The Omaha World Herald brings word that the latest proposed rules for distance learning serve Nebraska colleges and universities but poorly.
Nebraska senator Ben Nelson has criticized the latest distance learning rules set to take effect July 1, 2011, saying, "The flawed distance learning regulation is just one example of the disconnect that seems to exist between the U.S. Department of Education and Nebraskans."
Indeed, the Nebraska higher-education system does have a lot at stake. The University of Nebraska alone offers nearly 80 bachelor's, master's, and doctoral and professional degree programs to more than 20,000 students in the United States and around the world.
Senator Nelson believes that many of the proposed rules are a poor fit for Nebraska, which has a large number of students in rural areas. To curtail the state's ability to provide an education to these students via the latest distance learning technology would bring disaster. Many would find themselves forced to give up their dreams of a higher education altogether.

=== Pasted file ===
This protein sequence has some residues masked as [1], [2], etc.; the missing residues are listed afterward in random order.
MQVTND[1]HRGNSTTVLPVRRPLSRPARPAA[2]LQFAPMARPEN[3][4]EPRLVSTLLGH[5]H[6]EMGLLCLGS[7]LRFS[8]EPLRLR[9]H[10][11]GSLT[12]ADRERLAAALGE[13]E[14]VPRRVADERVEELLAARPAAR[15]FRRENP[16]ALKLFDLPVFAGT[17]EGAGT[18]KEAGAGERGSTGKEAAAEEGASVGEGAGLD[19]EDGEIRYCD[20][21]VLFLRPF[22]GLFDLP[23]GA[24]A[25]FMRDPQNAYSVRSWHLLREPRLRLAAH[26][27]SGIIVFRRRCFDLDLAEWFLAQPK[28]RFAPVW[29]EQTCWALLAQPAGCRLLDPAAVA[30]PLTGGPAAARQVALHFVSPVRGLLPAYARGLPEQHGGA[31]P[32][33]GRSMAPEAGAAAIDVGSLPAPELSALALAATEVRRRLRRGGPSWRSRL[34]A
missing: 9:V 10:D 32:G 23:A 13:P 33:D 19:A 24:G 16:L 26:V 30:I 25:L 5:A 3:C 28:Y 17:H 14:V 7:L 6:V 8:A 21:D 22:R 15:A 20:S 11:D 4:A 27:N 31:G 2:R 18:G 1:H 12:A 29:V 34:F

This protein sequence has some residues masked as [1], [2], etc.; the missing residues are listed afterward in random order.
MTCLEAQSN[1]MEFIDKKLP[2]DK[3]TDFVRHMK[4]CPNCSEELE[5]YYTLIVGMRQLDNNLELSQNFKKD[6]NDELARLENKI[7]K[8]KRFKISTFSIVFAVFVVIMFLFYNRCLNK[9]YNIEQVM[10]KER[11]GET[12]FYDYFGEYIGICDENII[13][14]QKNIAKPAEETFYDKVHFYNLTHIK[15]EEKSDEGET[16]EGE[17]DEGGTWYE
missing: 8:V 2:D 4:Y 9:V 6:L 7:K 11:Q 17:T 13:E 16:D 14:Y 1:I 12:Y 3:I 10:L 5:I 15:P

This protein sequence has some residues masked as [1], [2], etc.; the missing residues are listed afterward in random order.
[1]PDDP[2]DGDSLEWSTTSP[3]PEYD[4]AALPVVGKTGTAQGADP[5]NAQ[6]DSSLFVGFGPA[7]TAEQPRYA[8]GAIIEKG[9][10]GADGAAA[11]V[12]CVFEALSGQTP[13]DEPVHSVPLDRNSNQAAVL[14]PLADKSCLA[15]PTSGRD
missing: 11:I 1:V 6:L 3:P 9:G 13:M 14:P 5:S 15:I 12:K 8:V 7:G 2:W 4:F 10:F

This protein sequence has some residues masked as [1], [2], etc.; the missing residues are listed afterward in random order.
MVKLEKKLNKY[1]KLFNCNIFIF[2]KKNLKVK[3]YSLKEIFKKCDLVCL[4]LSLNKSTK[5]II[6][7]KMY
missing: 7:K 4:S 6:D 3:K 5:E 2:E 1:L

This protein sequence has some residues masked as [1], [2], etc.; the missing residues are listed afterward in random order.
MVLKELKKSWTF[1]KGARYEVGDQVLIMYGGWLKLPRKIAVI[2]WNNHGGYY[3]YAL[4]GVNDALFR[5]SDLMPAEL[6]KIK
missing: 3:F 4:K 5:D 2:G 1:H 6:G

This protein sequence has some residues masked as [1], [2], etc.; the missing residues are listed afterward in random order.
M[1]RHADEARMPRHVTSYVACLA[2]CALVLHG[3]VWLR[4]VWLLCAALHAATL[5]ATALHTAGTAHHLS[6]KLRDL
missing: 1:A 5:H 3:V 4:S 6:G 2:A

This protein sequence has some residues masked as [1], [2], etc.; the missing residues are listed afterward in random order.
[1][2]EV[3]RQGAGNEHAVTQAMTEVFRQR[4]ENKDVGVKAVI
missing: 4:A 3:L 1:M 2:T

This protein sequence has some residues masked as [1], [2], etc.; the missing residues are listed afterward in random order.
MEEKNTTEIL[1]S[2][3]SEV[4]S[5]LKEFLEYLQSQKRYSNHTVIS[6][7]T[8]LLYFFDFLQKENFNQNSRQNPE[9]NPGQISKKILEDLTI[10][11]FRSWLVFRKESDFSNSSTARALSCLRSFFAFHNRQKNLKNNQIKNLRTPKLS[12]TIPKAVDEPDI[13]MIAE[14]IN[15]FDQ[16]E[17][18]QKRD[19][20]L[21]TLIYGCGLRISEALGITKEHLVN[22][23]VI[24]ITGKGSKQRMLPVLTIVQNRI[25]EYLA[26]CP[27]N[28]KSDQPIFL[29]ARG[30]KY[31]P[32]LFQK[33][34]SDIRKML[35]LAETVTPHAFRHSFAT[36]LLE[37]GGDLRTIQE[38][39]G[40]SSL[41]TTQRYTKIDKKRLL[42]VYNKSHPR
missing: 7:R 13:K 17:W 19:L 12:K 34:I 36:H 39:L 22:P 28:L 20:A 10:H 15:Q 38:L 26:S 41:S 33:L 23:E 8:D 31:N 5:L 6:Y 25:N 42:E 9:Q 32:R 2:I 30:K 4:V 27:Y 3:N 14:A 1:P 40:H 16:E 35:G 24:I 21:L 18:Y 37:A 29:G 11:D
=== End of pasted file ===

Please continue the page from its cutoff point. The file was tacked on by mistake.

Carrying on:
The latest protests coming out of Nebraska represent just a small portion of the general outcry in response to the Department of Education's proposed legislation for for-profit colleges and distance learning programs.